Legislation for the establishment of the National Asset Management Agency is published.

NAMA, based in the National Treasury Management Agency, is expected to begin operating in October. It will have new legal powers to compulsorily obtain property and other interests such as shares from developers. The legislation allows NAMA to proceed without being unduly obstructed by legal challenges. 

NAMA will take over the properties of the top fifty developers by Christmas and ten thousand loans by next June.

At a press conference to announce the new legislation, Minister for Finance Brian Lenihan TD said,

In some cases, long term economic value will be significantly less than the outstanding loan extended to the borrower. Each loan will have to be valued separately and therefore there won't be a uniform reduction across all the loans in all the institutions.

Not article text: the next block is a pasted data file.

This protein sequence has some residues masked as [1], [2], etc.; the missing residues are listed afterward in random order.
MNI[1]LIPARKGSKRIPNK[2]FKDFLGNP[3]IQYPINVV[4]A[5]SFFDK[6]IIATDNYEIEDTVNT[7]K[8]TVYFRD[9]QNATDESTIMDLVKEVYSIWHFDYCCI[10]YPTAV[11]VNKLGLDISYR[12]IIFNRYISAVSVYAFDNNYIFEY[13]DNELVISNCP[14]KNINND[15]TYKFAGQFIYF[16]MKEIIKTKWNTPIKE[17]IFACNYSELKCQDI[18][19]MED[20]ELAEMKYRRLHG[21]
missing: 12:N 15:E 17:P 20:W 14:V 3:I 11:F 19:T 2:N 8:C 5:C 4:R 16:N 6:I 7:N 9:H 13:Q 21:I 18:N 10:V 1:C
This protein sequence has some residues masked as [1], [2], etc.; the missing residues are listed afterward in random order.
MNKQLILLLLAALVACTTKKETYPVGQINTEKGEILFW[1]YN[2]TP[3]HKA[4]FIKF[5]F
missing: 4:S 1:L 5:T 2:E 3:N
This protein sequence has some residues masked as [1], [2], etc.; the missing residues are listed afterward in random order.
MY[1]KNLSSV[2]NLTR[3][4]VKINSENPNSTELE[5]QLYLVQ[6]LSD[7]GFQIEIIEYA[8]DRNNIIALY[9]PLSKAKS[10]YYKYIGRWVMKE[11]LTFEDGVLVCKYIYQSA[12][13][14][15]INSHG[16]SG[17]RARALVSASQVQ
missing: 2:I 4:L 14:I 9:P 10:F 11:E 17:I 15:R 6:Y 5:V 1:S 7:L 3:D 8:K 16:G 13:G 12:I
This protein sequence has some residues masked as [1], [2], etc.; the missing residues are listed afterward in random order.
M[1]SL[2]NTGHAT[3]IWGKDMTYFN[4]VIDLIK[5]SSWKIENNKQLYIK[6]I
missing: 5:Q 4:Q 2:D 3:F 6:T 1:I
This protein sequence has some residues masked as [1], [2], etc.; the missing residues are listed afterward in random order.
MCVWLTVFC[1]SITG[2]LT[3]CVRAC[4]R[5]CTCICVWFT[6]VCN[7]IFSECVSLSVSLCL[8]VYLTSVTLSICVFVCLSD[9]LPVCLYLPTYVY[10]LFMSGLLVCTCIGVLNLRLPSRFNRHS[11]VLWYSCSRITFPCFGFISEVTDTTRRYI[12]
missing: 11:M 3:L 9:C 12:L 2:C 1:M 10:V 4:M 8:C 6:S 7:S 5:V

Reacting to the legislation economist Pat McArdle predicts a small profit for NAMA in the first year of operations.

Reporter David Murphy explains how NAMA will work.

In the case of a bank owed €100m by a developer, the bank will sell the loan to NAMA. The new agency will buy it at a discount. For example, paying €60m by way of government bonds. That money allows the bank to restart lending but the borrower will continue to owe €100m. But it now owes it to NAMA. NAMA will be able to sell, retain or develop properties. The project could last for seven to ten years.


An RTÉ News report broadcast on 30 July 2009. The reporter is David Murphy.